Los que recibimos los textos bíblicos como la revelación del Dios creador del universo, lo hacemos bajo un criterio de comprensión. Estas cosas para el no creyente y los seguidores de las religiones ateístas, son una excentricidad. Y esto que afirmo no es poco de mi invención, sino lo que ya lo escribió Pablo, el evangelista, en su misiva a los Corintios, llamándolo “sabiduría oculta”, (2Cor. 2:7), no por un concepto gnóstico, para unos pocos iniciados, sino destinado para lo que son de la fe. Los que creen, como consecuencia de esa fe, encuentran no solo las evidencias subjetivas y objetivas de la propia fe en su vida, sino que en la meditación y aplicación de las Escrituras Sagradas, descubren significados que nunca ayer habían comprendido. Una parte importante de toda esa revelación fue profética cuando se redactó, y se encuentra salpicada aquí y allá, en forma velada, como cifrada, no para que el receptor aventure ó dogmatice divagando sobre acontecimientos futuros (muchos lo han hecho para su propia confusión y la profusión de sectas), sino para que los que creen reconozcan en los hechos, “a medida que se cumplen”, los diversos estadios del software y la mano de Dios desarrollando ese arduo plan clave.
Por tanto Dios ha otorgado esa revelación fragmentada, como con las piezas de un puzzle, con el propósito de que su pueblo adquiera post-eventum, la confirmación de que tales acontecimientos estaban previamente anunciados, y de esta forma reforzar su fe. Si Dios hubiese entregado un referencia conciso y claro de todas y cada una de las iniciativas que tenía determinado realizar, comprensible para cualquier disertador, no cerca de duda de que muchas partes del mismo serían saboteadas. Pablo menciona en dos ocasiones como ejemplo de esta táctica el caso de la crimen de Jesucristo, una en Hechos 13:27-29 y además en 1Cor. 2:8, y dice que, nadie de los príncipes y eminentes de este mundo, pese a repasar los textos y conocerlos perfectamente logró alcanzar a comprender claramente lo que estaba sucediendo, porque si lo hubiesen entendido (ayer) nunca habrían crucificado al Cristo, (no por bondad, sino para hacer fracasar el plan de Dios) pero así, actuando en su ignorancia, al condenarlo, cumplieron lo preestablecido, y no pudieron evitar que el plan de la salvación se consumase. Sin secuestro, ahora, a posteriori de ocurrir, se puede entender como todo estaba profetizado y descrito hasta en sus últimos detalles. Eruditos bíblicos han acabado encontrar en el Antiguo Testamento hasta 300 profecías cumplidas en el principio, vida y profesión de Jesucristo.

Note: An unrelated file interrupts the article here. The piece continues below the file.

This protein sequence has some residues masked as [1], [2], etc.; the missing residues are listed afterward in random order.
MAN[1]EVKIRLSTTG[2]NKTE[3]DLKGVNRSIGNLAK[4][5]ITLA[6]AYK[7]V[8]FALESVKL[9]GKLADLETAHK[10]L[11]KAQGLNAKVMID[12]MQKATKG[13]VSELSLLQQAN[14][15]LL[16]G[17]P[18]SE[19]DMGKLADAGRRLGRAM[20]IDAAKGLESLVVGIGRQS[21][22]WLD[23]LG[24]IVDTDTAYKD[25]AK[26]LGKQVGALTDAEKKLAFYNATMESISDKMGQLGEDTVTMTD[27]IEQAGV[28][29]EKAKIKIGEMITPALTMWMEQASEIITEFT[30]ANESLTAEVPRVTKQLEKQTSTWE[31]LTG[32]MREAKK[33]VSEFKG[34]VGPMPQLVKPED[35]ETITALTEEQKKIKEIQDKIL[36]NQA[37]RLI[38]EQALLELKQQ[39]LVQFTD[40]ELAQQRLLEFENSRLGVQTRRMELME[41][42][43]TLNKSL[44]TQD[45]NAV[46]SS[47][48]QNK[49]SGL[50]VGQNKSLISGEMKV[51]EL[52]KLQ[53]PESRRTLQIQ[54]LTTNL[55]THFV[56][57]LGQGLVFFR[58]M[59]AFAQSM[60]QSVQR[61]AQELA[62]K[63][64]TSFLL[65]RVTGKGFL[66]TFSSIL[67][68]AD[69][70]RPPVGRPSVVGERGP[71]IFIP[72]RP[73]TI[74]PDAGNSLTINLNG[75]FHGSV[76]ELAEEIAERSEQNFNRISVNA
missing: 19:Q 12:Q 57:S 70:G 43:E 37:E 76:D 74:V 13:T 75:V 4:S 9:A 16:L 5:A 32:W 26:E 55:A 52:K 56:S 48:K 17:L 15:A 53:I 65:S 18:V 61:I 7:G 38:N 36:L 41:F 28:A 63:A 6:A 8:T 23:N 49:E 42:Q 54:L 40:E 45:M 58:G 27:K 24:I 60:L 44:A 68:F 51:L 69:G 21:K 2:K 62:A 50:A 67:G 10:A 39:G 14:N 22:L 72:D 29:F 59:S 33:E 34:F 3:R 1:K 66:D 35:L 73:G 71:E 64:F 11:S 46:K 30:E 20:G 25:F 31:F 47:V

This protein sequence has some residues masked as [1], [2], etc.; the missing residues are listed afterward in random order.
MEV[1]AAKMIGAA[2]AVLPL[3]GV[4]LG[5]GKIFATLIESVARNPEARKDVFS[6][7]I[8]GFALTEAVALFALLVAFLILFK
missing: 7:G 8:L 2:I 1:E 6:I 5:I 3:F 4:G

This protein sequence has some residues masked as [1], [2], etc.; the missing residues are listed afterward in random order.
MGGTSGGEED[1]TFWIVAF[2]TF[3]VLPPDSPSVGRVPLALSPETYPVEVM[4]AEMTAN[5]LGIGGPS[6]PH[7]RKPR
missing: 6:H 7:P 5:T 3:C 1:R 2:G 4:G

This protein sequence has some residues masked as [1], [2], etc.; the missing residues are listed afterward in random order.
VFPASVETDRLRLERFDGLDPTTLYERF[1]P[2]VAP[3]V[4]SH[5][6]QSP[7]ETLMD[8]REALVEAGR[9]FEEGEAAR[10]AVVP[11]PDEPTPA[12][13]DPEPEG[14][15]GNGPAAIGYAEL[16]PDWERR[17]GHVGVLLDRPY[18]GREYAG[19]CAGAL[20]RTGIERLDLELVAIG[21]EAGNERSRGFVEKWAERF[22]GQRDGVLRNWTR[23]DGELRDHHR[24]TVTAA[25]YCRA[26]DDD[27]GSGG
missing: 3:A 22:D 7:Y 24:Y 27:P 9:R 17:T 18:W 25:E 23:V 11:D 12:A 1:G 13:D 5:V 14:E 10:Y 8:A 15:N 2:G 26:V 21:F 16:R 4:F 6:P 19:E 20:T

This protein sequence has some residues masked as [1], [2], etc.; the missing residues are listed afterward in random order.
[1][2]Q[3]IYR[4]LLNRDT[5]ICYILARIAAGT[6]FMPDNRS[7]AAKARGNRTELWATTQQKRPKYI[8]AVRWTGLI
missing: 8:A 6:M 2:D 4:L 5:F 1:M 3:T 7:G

En esta forma de revelación, el autor del texto bíblico, como Isaías en el caso que nos ocupa, en muchas ocasiones no tenía conciencia del ámbito de la información que estaba proporcionando y sin duda actuaba convencido de que pertenecía exclusivamente al contexto histórico. Un ejemplo de esto mismo lo encontramos en tiempos de combate con la información cifrada que se envía por medio de la radiodifusión ó de la televisión. Y mucho sobre esto se ha escrito relacionado con ejemplos de la pasada combate mundial, en que los locutores de radiodifusión que transmitían emisiones con consignas ignoraban el texto que se encontraba oculto en las mismas. Los destinatarios de la información, luego la procesaban, la escudriñaban y encontraban los contenidos de los mensajes. Y cuando los encontraban se llenaban de felicidad, como nos gozamos los cristianos al ver cumplidas en Cristo no solo las profecías que le señalan, sino además las expectativas de nuestra fe y la seguridad de que de la misma forma que aquellas se cumplieron, además se cumplirán las que esperamos.
Entre todos los libros del Antiguo Testamento, tres han sido especialmente atacados por los seguidores de las religiones ateístas. Son los libros del Creación, Isaías y Daniel. Es común, porque son los que contienen profecías y relatos más objetivos. El Creación por todo lo relativo a los orígenes y al Diluvio, presentando a Dios como Creador y como Juez, actuando en el mundo físico. El de Isaías, porque separadamente de las referencias al Mesías, se niegan a reconocer que cien primaveras ayer se vaticinara la aparición de una figura tan contrastada históricamente como Ciro. Y a Daniel por las secuencias de los imperios que dominaron el mundo, a posteriori de profetizado. Estas profecías ponen frenéticos a muchos y se inventan las descalificaciones de los documentos, de sus autores y de los relatos en sí mismos. Durante siglos acusaron de que los textos del Antiguo Testamento eran tardíos y pertenecientes en su r parte a la era cristiana, hasta que aparecieron los manuscritos de Qumram, entonces con mucha furor tuvieron que retrasar unos cuantos siglos sus anteriores asignaciones, pero siguen sin concederles el crédito que merecen, aunque luego van por la vida de eruditos y aceptan como perfectamente históricos muchos otros documentos antiguos con beocio carga evidencial.
En fin, sigan con su cruzada y con su fe y que con su pan se la coman, porque YO SE A QUIEN HE CREIDO, y ya no solo creo por lo que dicen los documentos, sino porque he experimentado esa fuente de agua que salta para vida eterna, y se que verdaderamente este es el Salvador del mundo, el Cristo, (Jn. 4:42).